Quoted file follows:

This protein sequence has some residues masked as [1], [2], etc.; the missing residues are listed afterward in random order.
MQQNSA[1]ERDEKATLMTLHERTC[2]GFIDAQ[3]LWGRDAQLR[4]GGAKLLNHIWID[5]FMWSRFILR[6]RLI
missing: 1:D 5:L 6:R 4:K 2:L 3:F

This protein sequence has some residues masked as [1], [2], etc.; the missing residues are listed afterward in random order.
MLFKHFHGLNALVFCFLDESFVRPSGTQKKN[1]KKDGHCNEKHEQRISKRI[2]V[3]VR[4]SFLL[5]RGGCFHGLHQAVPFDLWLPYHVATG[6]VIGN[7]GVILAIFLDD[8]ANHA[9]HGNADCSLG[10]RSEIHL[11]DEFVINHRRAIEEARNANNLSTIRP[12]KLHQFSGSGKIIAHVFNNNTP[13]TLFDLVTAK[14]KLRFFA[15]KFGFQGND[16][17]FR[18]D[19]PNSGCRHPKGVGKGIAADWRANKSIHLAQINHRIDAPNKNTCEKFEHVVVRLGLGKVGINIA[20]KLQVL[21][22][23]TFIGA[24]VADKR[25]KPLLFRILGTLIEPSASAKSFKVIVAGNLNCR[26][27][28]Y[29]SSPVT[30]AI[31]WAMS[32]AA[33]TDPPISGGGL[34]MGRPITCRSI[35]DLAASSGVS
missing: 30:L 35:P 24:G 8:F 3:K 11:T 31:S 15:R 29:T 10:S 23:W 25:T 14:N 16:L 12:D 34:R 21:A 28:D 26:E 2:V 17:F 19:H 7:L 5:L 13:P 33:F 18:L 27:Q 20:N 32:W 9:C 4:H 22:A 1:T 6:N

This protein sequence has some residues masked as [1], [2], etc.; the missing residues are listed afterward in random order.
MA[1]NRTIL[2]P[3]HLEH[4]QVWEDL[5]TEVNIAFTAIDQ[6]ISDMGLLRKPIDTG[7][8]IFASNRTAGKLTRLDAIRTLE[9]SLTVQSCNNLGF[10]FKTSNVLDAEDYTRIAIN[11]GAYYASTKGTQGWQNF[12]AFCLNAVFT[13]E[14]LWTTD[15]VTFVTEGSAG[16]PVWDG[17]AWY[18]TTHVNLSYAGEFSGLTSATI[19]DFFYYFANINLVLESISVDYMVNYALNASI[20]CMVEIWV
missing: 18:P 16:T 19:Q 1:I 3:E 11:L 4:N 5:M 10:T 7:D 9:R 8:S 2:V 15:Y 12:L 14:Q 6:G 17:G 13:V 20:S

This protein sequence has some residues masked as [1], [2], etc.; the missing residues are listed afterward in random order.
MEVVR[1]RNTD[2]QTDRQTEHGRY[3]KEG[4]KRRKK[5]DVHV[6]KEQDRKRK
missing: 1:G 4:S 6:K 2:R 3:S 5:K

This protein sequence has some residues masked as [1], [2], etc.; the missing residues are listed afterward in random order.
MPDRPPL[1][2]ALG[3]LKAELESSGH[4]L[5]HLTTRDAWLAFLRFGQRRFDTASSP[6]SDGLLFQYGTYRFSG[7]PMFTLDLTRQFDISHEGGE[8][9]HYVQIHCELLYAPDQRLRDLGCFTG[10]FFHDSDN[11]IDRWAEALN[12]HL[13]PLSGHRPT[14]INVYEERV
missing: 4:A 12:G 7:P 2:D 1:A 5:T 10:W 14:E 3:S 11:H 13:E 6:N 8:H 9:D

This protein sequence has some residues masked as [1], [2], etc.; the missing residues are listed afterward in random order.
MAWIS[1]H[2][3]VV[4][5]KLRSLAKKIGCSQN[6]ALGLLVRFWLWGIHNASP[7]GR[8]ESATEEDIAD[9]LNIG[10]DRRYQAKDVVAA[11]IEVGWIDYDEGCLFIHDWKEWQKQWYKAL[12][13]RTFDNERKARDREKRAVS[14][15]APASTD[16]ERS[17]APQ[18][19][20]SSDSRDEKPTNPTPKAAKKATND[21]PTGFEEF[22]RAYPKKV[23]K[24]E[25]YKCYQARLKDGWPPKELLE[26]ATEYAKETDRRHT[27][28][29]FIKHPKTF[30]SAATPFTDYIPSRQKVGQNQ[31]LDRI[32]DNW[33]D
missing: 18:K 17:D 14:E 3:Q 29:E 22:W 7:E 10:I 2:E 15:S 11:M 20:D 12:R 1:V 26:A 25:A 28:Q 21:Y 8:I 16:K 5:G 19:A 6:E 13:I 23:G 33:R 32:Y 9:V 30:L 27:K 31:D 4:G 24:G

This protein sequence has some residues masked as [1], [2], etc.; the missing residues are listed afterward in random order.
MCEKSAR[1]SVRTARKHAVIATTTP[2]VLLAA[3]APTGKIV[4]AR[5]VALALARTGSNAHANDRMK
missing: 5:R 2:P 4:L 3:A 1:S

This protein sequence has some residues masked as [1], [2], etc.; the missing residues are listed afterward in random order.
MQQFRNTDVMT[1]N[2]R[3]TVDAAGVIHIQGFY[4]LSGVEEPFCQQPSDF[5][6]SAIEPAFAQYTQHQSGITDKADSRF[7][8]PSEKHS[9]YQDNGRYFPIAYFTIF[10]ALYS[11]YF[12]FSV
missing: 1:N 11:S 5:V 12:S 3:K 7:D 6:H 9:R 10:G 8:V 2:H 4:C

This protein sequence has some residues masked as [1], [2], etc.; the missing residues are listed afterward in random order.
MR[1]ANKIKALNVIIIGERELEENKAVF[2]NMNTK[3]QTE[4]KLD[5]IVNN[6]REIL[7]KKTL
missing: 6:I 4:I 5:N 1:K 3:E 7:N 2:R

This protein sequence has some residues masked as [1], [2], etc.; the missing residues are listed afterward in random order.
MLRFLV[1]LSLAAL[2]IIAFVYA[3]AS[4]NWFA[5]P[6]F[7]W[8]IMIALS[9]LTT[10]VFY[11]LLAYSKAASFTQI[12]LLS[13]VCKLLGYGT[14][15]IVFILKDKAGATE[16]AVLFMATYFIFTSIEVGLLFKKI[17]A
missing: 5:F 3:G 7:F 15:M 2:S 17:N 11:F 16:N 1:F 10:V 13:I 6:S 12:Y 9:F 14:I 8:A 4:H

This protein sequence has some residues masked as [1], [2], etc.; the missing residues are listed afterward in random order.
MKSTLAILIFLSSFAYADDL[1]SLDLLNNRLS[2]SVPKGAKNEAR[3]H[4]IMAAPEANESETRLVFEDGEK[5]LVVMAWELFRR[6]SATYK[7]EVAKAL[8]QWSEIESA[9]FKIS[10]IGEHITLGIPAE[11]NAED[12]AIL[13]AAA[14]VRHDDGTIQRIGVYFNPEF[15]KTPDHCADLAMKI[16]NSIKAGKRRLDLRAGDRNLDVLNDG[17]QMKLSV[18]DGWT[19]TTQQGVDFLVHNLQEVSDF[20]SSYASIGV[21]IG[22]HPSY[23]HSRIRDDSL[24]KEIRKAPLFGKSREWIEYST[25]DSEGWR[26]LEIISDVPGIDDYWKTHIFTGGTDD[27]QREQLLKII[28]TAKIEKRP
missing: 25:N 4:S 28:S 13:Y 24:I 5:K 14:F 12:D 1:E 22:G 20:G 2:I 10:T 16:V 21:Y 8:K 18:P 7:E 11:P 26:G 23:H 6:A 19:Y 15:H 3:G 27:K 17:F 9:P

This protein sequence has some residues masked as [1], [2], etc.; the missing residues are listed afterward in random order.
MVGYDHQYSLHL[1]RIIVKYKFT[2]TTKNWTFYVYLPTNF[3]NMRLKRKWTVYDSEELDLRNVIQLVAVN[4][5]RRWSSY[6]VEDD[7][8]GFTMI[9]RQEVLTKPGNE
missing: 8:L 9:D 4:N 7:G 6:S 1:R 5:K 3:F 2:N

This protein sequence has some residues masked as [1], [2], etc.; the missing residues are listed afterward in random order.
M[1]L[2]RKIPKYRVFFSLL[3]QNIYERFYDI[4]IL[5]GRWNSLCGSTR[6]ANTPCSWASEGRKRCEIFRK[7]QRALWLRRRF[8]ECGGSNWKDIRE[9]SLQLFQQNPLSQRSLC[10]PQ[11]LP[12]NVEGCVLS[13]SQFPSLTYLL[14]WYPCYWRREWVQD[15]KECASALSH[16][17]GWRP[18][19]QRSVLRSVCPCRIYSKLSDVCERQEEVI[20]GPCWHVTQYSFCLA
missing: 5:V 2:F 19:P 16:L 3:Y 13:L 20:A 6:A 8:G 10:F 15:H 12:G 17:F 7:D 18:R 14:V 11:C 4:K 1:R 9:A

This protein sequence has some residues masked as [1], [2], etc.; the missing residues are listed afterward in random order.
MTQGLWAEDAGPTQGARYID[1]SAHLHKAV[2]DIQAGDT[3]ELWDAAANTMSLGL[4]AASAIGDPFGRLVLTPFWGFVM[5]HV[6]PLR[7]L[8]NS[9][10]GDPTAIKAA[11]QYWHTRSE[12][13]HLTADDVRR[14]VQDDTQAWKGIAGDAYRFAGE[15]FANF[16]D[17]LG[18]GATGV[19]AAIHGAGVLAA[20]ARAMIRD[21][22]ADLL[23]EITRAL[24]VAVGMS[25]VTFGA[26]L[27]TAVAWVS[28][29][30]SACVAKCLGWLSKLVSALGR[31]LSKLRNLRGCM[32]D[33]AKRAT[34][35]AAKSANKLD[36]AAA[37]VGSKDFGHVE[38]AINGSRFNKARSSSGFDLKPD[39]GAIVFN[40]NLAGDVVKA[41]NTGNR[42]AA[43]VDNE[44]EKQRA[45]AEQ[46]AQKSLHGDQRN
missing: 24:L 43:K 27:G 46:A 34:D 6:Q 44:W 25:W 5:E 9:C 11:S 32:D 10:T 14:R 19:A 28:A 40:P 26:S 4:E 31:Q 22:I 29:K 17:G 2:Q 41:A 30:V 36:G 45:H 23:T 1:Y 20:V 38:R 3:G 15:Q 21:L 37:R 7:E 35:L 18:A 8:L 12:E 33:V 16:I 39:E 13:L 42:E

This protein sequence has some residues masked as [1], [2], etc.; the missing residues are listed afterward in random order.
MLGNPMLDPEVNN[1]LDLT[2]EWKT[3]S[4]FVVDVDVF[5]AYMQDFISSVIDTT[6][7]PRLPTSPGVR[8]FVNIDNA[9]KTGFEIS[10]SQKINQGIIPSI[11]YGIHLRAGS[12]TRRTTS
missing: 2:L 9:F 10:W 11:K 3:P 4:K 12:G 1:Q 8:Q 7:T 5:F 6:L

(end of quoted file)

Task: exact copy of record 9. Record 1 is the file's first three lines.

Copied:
This protein sequence has some residues masked as [1], [2], etc.; the missing residues are listed afterward in random order.
MR[1]ANKIKALNVIIIGERELEENKAVF[2]NMNTK[3]QTE[4]KLD[5]IVNN[6]REIL[7]KKTL
missing: 6:I 4:I 5:N 1:K 3:E 7:N 2:R